One can carry out in-depth studies of the different Jewish communities throughout time and all over the world, but I do not plan on writing a thesis on this topic, but rather, I only want to take the reader on a short journey throughout the varied world of Jewry. Why, you ask, do I want to do this? I want to do this because the Jewish world is suffering an image problem, and not from the inside out, but from the outside in; many people, reacting to societal and cultural imagery of all sorts, are left confused as to exactly what and who Jews are. The purpose of this post, as stated earlier, is to shed some light on this topic. A certain misconception that I have come across often in the (mis)information superhighway that is the Internet is that the Jews that we know today are descendants of a Middle Ages European people who converted to Judaism. The real Jews are no more. The information is one part true and three parts ludicrous. The majority of society probably does not believe this nonsense, but the point is that the image of white European Jew in the black suit is in stark contrast to the image of the Jew in the Tanakh in his robes, and the contrast confuses the common citizen.

Our society tends to believe that things that have the appearance of being ancient are more genuine, and since Jews have largely ditched their peasant era garb, they must not be the real thing. Furthermore, there are many Muslims today who still look like they came out of the pages of the Tanakh, and weak minds are at risk of believing that Jews should look like this if their message is to be genuine. If this is true, then I make the assertion that we are actually losing our grasp on a huge element of the history of humanity with regards to G-d, religion, ethics, and philosophy. For example, if there was a misnomer in society that wrongly assumed that the “original form of Christianity or Islam” had by now disappeared into the annals of history, then this would be a great disservice to society, especially since there are many of these same Christians and Muslims around today.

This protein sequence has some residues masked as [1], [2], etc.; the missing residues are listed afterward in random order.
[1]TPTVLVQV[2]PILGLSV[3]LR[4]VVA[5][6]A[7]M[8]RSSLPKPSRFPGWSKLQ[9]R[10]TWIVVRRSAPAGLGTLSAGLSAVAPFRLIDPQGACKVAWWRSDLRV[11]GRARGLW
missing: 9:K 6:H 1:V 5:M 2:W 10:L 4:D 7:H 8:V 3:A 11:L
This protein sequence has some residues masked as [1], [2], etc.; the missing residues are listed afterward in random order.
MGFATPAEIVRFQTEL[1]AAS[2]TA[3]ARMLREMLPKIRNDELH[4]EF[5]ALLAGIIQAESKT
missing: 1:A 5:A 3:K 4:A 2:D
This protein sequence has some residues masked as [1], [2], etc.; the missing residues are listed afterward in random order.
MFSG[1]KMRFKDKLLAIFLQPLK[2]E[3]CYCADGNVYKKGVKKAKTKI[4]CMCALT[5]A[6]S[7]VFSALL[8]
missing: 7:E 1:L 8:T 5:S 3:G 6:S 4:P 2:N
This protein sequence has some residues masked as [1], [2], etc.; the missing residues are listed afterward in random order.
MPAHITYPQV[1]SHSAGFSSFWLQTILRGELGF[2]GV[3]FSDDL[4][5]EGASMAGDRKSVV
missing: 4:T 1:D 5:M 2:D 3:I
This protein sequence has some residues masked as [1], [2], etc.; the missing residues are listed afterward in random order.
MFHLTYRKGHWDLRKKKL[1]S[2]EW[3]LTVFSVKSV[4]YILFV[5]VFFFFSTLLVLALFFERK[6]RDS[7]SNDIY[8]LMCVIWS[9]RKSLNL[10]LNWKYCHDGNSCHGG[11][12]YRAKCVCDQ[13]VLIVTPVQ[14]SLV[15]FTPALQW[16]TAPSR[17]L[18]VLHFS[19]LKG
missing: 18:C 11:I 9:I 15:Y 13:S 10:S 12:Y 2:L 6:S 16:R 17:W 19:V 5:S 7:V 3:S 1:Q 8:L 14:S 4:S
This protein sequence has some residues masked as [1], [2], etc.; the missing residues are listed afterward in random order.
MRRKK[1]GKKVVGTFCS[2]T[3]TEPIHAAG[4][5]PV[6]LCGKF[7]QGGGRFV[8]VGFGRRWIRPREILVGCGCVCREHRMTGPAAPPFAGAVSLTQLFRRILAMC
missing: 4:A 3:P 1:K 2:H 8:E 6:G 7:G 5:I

An aside, it is equally disturbing that the religion of Islam views this as one of its central truths, that the Jewish religion has become malformed over the generations to the point of nonexistence. A Muslim Egyptian that I used to know once suggested this to my face. All of this is said in the name of creating a reason for Islam.